MB Subba

Even though it is the third Parliament, there are confusion and lack of clarity on what construes a Money Bill and a Financial Bill.

For instance, the National Assembly on June 27 passed the Goods and Services (GST) Bill amid confusion about whether it is a Money Bill or a Financial Bill.

Finance Minister Namgay Tshering said that there was not much difference between the two.

However, the issue is that if a Bill is passed as a Money Bill, it has to be implemented retrospectively from the date it was introduced in the National Assembly, according to the Public Finance Act. The GST Bill, according to the National Assembly’s decision, will be implemented whenever the GST software is ready.

Opposition Leader Dorji Wangdi said the issue arose because of the Speaker’s decision to introduce it as a Money Bill.

He said that it should have been introduced as a Financial Bill to avoid the legal issues and set a precedent.

Dorji Wangdi said a Financial Bill and a Money Bill have similar but different components.

He said that while a Money Bill would prescribe specific dates for implementation and withdrawal of the Bill, the implementation period of a Financial Bill could be indefinite.

He said that the annual budget and Fiscal Incentives Bills could be treated as Money Bills. “Such Bills have specific deadlines for implementation.”

According to the opposition leader, the GST Bill, however, would be implemented until it is amended by Parliament.

He added that Bills dealing with Corporate Income Tax and Personal Income Tax, which are also implemented until they are amended, could be treated as Financial Bills.

Some officials said that the Public Finance Act lacked clarity when it came to the differences between the two Bills.

According to the Public Finance Act, Money or Financial Bill is a Bill that contains only provisions dealing with all or any of the following matters imposition or increase of any tax or abolition, reduction or remission of any existing tax and government spending, appropriation (of budget) or payment of money out of the consolidated fund.

However, Article 13(2) of the Constitution differentiates Money Bill and a Financial Bill.

The chairman of the Constitution drafting committee, Lyonpo Sonam Tobgye, in his book “The Constitution of Bhutan – principles and Philosophies” explains that a Bill is considered a Money Bill if it contains provisions dealing with the imposition of, abolition, remission, alteration or regulation of tax.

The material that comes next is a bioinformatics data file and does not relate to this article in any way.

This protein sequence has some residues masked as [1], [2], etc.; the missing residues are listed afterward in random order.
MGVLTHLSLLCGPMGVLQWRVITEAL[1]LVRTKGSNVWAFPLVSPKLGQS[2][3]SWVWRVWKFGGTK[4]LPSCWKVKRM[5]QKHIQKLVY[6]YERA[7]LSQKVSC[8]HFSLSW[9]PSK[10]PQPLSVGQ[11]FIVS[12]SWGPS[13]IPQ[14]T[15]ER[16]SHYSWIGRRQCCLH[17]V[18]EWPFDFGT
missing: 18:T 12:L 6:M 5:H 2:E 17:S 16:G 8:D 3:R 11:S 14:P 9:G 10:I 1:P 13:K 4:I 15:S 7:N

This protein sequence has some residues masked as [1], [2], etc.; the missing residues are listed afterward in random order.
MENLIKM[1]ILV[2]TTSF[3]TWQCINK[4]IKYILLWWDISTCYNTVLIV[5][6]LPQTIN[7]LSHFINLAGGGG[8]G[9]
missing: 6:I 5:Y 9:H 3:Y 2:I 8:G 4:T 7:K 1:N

The book also states a Money Bill also deals with the regulation of money borrowed or any guarantee given by the government and the custody and the payment of money into or the appropriation of money from the consolidated fund.

According to the book, Financial Bills are those Bills relating to the revenue or expenditure of the government. “Not all Financial Bills are Money Bills, but a Financial Bill is considered to be a Money Bill when it contains matters specified for a Money Bill.”

However, Athang-Thedtsho MP Kinley Wangchuk said that a Financial Bill and a Money Bill were similar and that different countries interpreted them in their own contexts.

Financial Bill deals with all provisions of revenue and expenditures. “Our definition of Financial Bill and Money Bill should be in line with the Public Finance Act.”

However, the opposition leader said that a Financial Bill, unlike Money Bill, need not be an urgent Bill. “Money Bills, including annual budgets are sealed in a suitcase until they are introduced in Parliament, which is not the case with Financial Bills.”

The Public Finance Act also states that if any question arises whether a bill is a Money Bill or not, the decision of the Speaker thereon shall be final.

The National Council had recommended the National Assembly to withdraw the GST Bill due to the legal issues surrounding the Bill.

Bartsham-Shongphu MP Passang Dorji (PhD) said that passing the Bill without an implementation date would be in violation of the Public Finance Act.

He said that it would be a threat to the rule of law and legislative norms to pass the Bill. He expressed his support for the NC’s recommendation to withdraw the Bill.

The GST Bill is the only Bill that has been amended twice even before its implementation.